Technically a family operates like a small organisation, like a community or even a small business.
Everyone knows that, within work culture, having a clear vision or mission statement is pretty important and can even be deceptively powerful at guiding not only the intended goals and aims of the organisation, but in shaping the culture.
In a family, having a clear vision is a bit like having a map to navigate the journey of life and it can create a sense of structure and predictability for children.
Early in the year is a fabulous time to have a family meeting to chat about family values, direction and to sort out (and remind everyone) of key important roles everyone needs to play to help the family team work best.
These days, families are dining together less and so many of these things that used to happen naturally over the dinner table are simply not happening.
Family meetings can be really helpful for younger kids as well – as they get to see adult communication and most importantly have the opportunity to be heard.
Even though it gives everyone a chance to be heard, parents still need to remain the ‘alpha’ voices in the family and a family meeting helps parent choices be explained or considered in a sensible, calm way.
Plus, a key aspect of the family meeting is to have a talking stick or other item – so only one person (the one holding the stick) can speak at a time.
Positive steps to a successful family meeting
- Keep meetings light and short – aim for 20 mins – have someone scribe or record and take turns.
- Have a meal before – otherwise boys in particular will get hungry
- Start the meeting with exploring changes to the previous year/term/month – quickly! e.g. This year OXOXO will be doing Year 12 and Mum is starting a new job.
- Then, what is the family mission statement for 2017? While ‘Team Dent rocks’ sounds great it is isn’t all that bonding, insightful or helpful. A better statement would be something like “Team Dent is committed to everyone shining and growing in a positive, respectful caring home”.
- Next item is a chore roster – everyone has 1-2 chores per day… remind them if they are unable to do their chore they need to swap with someone. Technology guidelines also need to be sorted and possibly chat about extra-curricular possibilities for the upcoming term.
- Complaints time – exploring things that aren’t working – and family solution finding.
- Worries time – bring up things that may be concerning or worrying. This is a great place to ask for help with anything that needs additional support.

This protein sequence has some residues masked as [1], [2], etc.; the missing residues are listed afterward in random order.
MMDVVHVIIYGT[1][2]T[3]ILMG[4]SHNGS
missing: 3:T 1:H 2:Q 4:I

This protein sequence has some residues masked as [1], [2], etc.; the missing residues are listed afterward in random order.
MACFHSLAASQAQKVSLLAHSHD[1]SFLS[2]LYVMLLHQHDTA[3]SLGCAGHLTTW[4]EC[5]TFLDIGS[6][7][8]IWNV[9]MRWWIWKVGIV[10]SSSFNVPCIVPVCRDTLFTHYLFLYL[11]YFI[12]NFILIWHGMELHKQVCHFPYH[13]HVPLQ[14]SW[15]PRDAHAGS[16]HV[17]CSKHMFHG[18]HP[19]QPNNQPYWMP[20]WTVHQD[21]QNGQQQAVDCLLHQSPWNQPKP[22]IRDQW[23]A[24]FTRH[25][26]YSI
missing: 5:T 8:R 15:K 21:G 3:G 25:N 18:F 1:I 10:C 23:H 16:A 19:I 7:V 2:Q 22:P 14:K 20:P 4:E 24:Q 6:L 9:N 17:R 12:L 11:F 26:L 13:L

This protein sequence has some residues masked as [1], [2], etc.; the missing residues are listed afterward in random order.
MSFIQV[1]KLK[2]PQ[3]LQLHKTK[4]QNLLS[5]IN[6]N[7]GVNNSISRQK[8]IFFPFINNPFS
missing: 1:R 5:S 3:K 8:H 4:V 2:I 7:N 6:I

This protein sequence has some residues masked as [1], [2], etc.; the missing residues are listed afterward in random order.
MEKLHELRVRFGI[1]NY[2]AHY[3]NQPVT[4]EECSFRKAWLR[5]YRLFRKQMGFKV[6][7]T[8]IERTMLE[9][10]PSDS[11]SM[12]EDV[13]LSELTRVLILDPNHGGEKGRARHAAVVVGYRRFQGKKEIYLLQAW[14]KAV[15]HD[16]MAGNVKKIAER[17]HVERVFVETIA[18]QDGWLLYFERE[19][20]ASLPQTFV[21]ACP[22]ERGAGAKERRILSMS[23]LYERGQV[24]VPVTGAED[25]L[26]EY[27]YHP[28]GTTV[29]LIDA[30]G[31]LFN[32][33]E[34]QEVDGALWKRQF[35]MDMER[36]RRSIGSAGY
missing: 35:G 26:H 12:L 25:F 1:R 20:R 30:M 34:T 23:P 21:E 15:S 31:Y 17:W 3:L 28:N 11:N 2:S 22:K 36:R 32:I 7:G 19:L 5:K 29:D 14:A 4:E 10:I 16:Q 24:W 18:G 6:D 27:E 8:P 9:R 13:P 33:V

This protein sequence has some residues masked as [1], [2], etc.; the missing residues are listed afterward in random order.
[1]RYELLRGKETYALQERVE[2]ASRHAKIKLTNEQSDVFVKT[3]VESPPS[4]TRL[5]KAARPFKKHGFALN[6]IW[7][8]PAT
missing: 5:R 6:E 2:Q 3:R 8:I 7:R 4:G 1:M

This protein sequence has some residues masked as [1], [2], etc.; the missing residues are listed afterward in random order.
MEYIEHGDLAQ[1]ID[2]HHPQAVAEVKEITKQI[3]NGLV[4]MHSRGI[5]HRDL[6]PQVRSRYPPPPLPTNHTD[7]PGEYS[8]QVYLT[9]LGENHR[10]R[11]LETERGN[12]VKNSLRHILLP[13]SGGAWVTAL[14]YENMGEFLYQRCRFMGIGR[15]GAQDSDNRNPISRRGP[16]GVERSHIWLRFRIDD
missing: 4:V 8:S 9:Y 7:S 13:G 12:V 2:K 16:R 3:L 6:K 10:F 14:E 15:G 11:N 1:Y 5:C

- Thank you time (or write them and put in a box) – this is for everyone to acknowledge one family member for things they do that are helpful, considerate or just plain awesome. Take turns meeting to meeting.
- Remind everyone to check the message board on the fridge (or wherever you keep reminders) for day-to-day changes.
- Close the meeting with some celebratory food, or family film night, or ritual like cooking popcorn.
How often should family meetings occur?
Quite simply – as needed. Sometimes things flow smoother with the renewed sense of clarity and structure, and until a new challenge happens then there is no need to have a meeting.
Most things can be shared over a meal – and anyone can call for a meeting if one thing is really causing them angst!
Frequency is determined by the family and some families have weekly meetings – some monthly.
They are also a great way to explore major events that happen in the community – especially traumatic things like accidents, illness, death or natural disasters.
Allowing children to explore their sometimes irrational feelings or worries while being heard can help them understand their big ugly feelings and even help overcome them.
Family meetings can also be helpful if a big change is about to happen in the family such as the sale of the family home, a new job for a parent, planning important holidays or serious illness.
When these things are shared as a group, everyone knows what’s happening rather than catching bits of conversations. This clarity reduces stress for children.
In our busy lives – it makes sense to have a clear plan and a positive vision for a high, positive expression for everyone. Family meetings are not only practical – they are a great way to build respectful, responsible relationships that hopefully will last for life.
Commonly known as Australia’s ‘queen of common sense’, Maggie Dent is an author, educator, and parenting and resilience specialist with a particular interest in the early years and adolescence. With a background in teaching and counselling, she is a dedicated advocate to quietly changing lives in our families and communities. She is the mother of four sons and a very grateful grandmother. www.maggiedent.com
Kidibank™ is dedicated to make parenting a stress-less experience. Find out more at www.kidibank.com